Bipolar Costa Rica!
Like my title? Well, I realized the other day that Costa Rica is bipolar! No, it's not why I moved here. Right now it's rainy season and actually it will be over in November. Let me describe the rainy season. Sun comes up about 5am nice and almost too bright. There is a breeze and temperature that is just lovely. Most of the morning and early afternoon are like this. Complete bliss! Then in the mid to late afternoon the sky starts get a light grey and the shade intensifies into a deep charcoal then thunder! The thunder here is nothing like I've ever experienced. It goes right through you! Maise almost has a heart attack every time. Rain in Costa Rica is so dense and it pours down so hard. It could last a few minutes or the rest of the day. Usually the day remains pretty grey until the sun goes down around 6pm.
Now, you are probably wondering why I am saying that Costa Rica is bipolar? Well, it's like this. The bright mornings and the bliss is like the early part of a manic episode. You have never been so happy and all is great with the world. There isn't a thing you can't do! Unfortunately, for me this part never lasted too long. The sun is still out, but lists are written and things need to be organized. Then my favorite part - the cleaning of my apartment. You would think it's a clear sign something was wrong when you are up two in the morning cleaning your bathroom tile with a toothbrush!
Work is really is where it kicked in. First I worked in the production area in the fashion industry. I was a fabric buyer. Everything begins with fabric, so if you don't make your deliveries everything goes off schedule. My day was hustling the design department, merchandising and the factories. Dealing with three different seasons at the same time. I was good at this in spite of my illness, but stress and high level stress just feeds the bipolar illness. I would work from 8 in the morning to about 11pm every day and at least one full day on the weekend. It took me some time to realize I could do something else, other then be a slave to fashion as they say. Being manic is so painful for many reasons. First you see yourself going so fast and making lists and you want to stop but you can't. My body felt so wired and tight from not sleeping enough. Your mind goes a mile a minute and you just want it to stop...but you can't.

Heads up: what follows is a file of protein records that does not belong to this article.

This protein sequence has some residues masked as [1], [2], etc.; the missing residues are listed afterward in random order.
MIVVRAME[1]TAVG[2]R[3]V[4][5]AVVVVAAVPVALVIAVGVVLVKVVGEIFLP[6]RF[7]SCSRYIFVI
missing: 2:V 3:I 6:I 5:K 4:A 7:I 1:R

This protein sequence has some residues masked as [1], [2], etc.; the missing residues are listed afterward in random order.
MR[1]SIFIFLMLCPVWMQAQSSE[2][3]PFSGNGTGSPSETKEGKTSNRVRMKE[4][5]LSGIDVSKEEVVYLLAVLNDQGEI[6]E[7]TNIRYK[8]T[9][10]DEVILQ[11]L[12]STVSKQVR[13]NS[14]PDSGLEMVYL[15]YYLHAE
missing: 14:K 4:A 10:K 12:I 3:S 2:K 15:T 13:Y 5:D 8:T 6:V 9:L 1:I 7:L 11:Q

Then I would crash and the grey sky starts to come to my doorstep. Partly because I'm so tired but whatever I did or didn't do when I was manic get's made bigger and bigger as the sky get's darker and darker. My very clean apartment becomes messy and dishes are in the sink. The rain begins to pour hard and I sleep and sleep. I go to work, put on my best facade, and then I come home eat and sleep. On the weekends all I do is sleep and cry about whatever my illness is blowing out of proportion for me. It was explained to me that for people with bipolar illness, feelings are more intense or extreme than someone who doesn't have the illness. When I was single, it was always about being alone and my finances. Depression is a weight on top of your body that won't go. Bipolar depression is very hard to get out of. That's why people kill themselves. Fortunately I have never wanted to do that but I have had thoughts. Some woman shared at a mood disorder group I went to that it isn't that she wanted to die, but that she only wanted to kill the pain. That is exactly how I have felt at times. Usually depression eases up after I get so sick of myself that I do something. Last time I went for a run, go figure!
By the grace of god and my own resiliency, I've had no manic or depressive episodes over 6 years. I really thought when my mom and Aunt were killed, I was going to lose it. I kept waiting for the time bomb in my head to go off and when it didn't happen I asked my doctor why? She said not you, Gina. That is exactly what it feels like...a "time bomb!" There is no special recipe I have for maintaining my equilibrium. My support is awesome. I take meds, therapy, exercise and have a spiritual life. Along with many hours of self help programs. These things are important, but I think what changed for me is when I accepted my fate that knowing it's an illness and I could manage it. That put the power back in my hands.